In answer to concerns raised by reporters about the future of the recommendations, which are essentially non-binding, UNESCO officials said that member states realize that the world “needs” this agreement and that it was a step in the right direction. - SWAN

Photos (top to bottom): UNESCO Director-General Audrey Azoulay; a robot seen at a UNESCO conference; Alessandra Sala, of Shutterstock and Women in AI. (Photos by AM/SWAN.)

Thursday 25 November 2021


 Art is back with a bang in the French capital.

After numerous cancellations throughout 2020 and in the spring of this year because of the Covid-19 pandemic, the fall cultural calendar has been packed, with people flocking to see contemporary art (at FIAC), photography (at Paris Photo), and African art (at AKAA – Also Known as Africa), in addition to a host of new museum exhibitions.

The fairs and shows have featured artists from around the world, with naturally some overlap in the different genres.

Still, AKAA - which took place Nov. 12-14 - stood out for “centering” African art in Paris once again, bouncing back strongly with more than 130 artists and 35 galleries at the imposing Carreau du Temple venue.

This year, the 6-year-old fair showed an increased number of Caribbean and African American artists as well, expanding its focus with some bold, innovative works.

A few days after the well-attended 2021 edition closed its doors, SWAN spoke with AKAA’s founder Victoria Mann about the cultural calendar and about AKAA’s raison d’être. An edited version of the telephone interview follows.

SWAN: How has the fair turned out, in your view?

VICTORIA MANN: We’re extremely happy. We were coming back after a last-minute cancellation in 2020 because of the pandemic, and losing a year between two editions when there are so many fairs all around us is not an easy thing. So, it was important for us to be back with a fair that was high in quality for the public. And in terms of public, it was just as important for us to have our collectors and institutions here to allow for good business for our exhibitors, as well as a more general public who really want to discover and know more about these artistic scenes that we defend at the fair.

SWAN: Did you notice new attendees - people coming for the first time?

VM: I think we definitely had that kind of visiting and viewership. It’s important for us every year to work on that. We want those who know us to come back but we also wish to expand our visitorship, and that’s the kind of work we do all year-long - and in this case, all two-year-long – so that more and more people who don’t know the fair can come and discover it. That’s also part of why it’s important for us to be here during that week of November when Paris Photo is taking place because there is a significant back and forth between the two fairs, and every year we get visitors from Paris Photo who come and discover our event.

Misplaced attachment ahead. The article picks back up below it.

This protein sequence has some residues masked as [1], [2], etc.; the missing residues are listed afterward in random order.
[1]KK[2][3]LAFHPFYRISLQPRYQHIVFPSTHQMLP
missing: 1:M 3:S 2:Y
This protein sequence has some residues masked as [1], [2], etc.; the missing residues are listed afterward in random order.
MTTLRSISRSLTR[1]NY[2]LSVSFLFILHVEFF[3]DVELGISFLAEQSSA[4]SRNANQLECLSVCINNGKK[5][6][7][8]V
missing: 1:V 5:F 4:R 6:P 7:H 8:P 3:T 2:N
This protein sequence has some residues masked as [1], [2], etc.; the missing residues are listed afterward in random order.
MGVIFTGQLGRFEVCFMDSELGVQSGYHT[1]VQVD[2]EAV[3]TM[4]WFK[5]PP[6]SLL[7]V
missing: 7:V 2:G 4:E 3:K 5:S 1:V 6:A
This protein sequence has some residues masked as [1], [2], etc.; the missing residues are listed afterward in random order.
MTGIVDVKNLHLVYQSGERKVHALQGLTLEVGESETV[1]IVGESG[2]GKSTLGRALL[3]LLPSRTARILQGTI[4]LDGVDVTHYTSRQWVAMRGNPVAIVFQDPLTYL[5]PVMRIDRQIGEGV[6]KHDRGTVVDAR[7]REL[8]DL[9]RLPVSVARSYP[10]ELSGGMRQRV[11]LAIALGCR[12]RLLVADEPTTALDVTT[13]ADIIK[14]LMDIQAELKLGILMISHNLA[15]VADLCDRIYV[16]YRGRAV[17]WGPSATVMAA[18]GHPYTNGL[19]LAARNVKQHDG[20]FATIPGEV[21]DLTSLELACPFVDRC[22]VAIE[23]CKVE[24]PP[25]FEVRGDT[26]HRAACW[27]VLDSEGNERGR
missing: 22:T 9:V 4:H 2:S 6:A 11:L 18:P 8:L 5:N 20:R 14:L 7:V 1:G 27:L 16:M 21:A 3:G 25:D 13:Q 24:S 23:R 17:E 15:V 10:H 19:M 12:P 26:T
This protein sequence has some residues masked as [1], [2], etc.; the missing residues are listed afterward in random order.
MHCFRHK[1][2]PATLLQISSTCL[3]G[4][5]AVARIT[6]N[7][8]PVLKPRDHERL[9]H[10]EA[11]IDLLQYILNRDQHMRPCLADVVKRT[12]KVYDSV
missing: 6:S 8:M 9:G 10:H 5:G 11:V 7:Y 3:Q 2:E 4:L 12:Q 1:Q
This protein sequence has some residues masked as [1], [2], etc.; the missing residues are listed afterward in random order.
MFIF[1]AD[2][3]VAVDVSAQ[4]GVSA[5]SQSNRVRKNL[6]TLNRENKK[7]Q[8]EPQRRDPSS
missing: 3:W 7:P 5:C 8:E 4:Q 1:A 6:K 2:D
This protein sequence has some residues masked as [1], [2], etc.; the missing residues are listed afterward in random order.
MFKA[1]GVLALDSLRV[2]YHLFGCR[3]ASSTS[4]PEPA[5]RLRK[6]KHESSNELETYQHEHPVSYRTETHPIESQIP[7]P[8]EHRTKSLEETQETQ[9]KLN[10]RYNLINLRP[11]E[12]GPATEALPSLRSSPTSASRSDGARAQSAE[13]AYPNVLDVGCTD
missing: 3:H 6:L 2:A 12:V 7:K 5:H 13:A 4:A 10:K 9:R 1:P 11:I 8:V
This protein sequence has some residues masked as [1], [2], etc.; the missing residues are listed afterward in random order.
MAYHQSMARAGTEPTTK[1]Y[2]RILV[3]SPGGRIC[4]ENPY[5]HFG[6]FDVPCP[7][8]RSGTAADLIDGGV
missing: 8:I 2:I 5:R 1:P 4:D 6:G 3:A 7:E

SWAN: Is there a danger of people getting “art fatigue”, or “arted out” with so many events crowded together? How do you situate yourself differently?

VM: I think this year is particular, right? Because the truth is that all the events that were planned even for the spring sort of got pushed back because of the pandemic. So, I agree - this fall was completely crazy in terms of cultural calendar, with fairs popping up in the middle of the regular calendar which is already quite full. I think that things will shape back up to be normal, hopefully, although I see some Covid cases rising in certain countries, which makes me quite anxious like everybody else. But, if we do come back to a semi-normal state, I think that the calendar will spread over more evenly around the year.

In terms of AKAA, I think we bring … that fresh outlook, and that’s really the identity that we seek to develop and to push forward - we’re a discovery fair. And I think that’s what our visitors and collectors really appreciate. They know that every time they come to AKAA, they might see several artists that haven’t already been presented in the fair in the years past, and artists that are starting to have important standards in the world of art. But they will also automatically discover these brand-new talents, and I think that’s what is exciting.

SWAN: There aren’t that many events in Paris that focus on Africa or the Caribbean, but when they take place, people do come out in support. For instance, the First African Book Fair of Paris earlier this year attracted a very high number of visitors. How do you see the space for more events like this?

VM: In order to properly answer that question, I think it’s important to resituate our positioning and our philosophy. When we created AKAA, the idea was to create a platform that was both a commercial one - we’re a fair, so the idea was for business to be able to happen - but it was also going to be a cultural platform to bring about dialogue, to bring about encounter, and therefore to bring about education regarding certain art scenes. As I said, we’re a fair that’s positioned on discovery, but with discovery you need to bring the right tools to understand what you’re discovering. And, what was really important to us, is to not create an artistic ghetto, but rather to be able to open up as much as possible over the years.